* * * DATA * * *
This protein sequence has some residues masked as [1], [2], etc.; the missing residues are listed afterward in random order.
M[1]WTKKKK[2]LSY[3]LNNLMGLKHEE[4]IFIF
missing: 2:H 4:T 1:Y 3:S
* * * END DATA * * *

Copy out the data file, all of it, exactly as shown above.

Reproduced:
This protein sequence has some residues masked as [1], [2], etc.; the missing residues are listed afterward in random order.
M[1]WTKKKK[2]LSY[3]LNNLMGLKHEE[4]IFIF
missing: 2:H 4:T 1:Y 3:S